Diabotical has been a labor of love. Funded and supported by a segment of the esports community still keen to see the revival of a genre close to their hearts. Even in closed beta, Diabotical comes with custom lobbies, a map editor, and extensive customizable settings for each weapon. Did we mention it boasts a development team in open communication with its player base? Word of mouth will be Diabotical’s most powerful ally. The fact it doesn’t take itself too seriously makes it stand out for all the right reasons. It’s silly, but on purpose. Arena FPS was the bread and butter of esports back in the day. The fast-paced action of Diabotical could be a refreshing change for fans growing tired of Battle Royales in 2020. Keep an eye out for this one.
Much like Apex, Dota Underlords’ chance felt like it had been completely overlooked by its developer. At launch in June 2019, the game averaged 76,338 players on Steam. Those numbers dwindled month after month to drop to a measly 9,500 by January 2020. Following the colossal failure of their digital card game Artifact in 2019, Valve were clearly not ready to accept another flop. As a result they have invested into saving Dota Underlords from falling into the abyss.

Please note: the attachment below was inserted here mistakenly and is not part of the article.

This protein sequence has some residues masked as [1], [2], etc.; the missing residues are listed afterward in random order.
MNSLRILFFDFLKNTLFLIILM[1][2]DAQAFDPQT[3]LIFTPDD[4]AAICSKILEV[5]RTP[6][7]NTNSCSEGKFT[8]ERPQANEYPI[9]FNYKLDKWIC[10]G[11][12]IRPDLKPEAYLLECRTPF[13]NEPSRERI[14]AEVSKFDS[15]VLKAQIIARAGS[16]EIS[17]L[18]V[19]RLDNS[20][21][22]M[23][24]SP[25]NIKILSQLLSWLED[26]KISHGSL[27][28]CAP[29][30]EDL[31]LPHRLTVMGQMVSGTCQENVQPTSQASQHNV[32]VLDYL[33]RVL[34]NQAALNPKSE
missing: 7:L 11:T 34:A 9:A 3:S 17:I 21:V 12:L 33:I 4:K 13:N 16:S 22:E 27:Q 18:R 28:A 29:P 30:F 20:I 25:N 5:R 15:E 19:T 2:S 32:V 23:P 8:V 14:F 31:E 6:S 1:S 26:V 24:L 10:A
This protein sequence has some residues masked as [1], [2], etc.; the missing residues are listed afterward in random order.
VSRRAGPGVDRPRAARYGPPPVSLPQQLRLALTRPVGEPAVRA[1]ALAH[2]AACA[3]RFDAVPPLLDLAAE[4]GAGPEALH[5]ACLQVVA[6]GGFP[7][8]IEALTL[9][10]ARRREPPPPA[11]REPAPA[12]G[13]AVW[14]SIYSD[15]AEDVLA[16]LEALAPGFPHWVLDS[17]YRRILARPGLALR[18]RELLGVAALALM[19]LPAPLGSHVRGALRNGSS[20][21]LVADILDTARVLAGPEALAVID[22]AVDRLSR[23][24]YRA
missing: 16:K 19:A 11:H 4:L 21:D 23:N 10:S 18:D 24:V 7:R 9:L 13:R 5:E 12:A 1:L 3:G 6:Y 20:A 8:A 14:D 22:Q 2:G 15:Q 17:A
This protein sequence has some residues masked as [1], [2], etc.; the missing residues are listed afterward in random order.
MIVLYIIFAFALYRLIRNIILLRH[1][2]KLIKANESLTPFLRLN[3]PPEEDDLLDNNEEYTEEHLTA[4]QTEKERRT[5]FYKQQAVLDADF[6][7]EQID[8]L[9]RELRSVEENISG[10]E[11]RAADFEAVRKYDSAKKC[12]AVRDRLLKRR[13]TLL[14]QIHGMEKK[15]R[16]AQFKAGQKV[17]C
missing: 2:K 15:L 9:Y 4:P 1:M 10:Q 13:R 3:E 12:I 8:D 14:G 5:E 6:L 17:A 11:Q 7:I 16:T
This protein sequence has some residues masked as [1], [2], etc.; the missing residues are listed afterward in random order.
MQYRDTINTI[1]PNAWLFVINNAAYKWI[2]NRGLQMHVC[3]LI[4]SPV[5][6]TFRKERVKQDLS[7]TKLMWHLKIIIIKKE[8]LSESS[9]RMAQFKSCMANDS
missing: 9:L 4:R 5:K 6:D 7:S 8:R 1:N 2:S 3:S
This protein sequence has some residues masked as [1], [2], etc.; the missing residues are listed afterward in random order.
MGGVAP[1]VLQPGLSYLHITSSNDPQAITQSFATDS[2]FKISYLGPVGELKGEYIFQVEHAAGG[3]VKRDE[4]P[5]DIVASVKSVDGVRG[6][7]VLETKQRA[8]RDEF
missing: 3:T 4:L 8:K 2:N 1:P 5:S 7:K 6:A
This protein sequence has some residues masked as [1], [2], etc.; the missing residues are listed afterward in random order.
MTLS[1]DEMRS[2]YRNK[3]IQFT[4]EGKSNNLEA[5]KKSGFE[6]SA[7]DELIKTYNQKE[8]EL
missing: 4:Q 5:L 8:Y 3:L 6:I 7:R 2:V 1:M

In February 2020, Dota Underlords left early access. A big update has seen numbers and interest rise for the first time since its release. As part of the launch of Season 1, Valve teamed up with high profile Dota 2 personalities and players such as SirActionSlacks, Sheever and AdmiralBulldog for a celebratory stream. This drew more attention to the fact the game has been reborn. It was an unusual move for Valve who often just let their games market themselves, but Underlords is on the rise. Realistically, esports-wise, Dota Underlords has been quasi non-existent so far ($23,997 total prize money). However, the potential is clearly there. With an enticing progression system now in place to retain players, Underlords could be the sleeper hit of 2020. However, Valve will need to strike while the iron is hot to keep the fire burning. Otherwise… it will be Artifact all over again.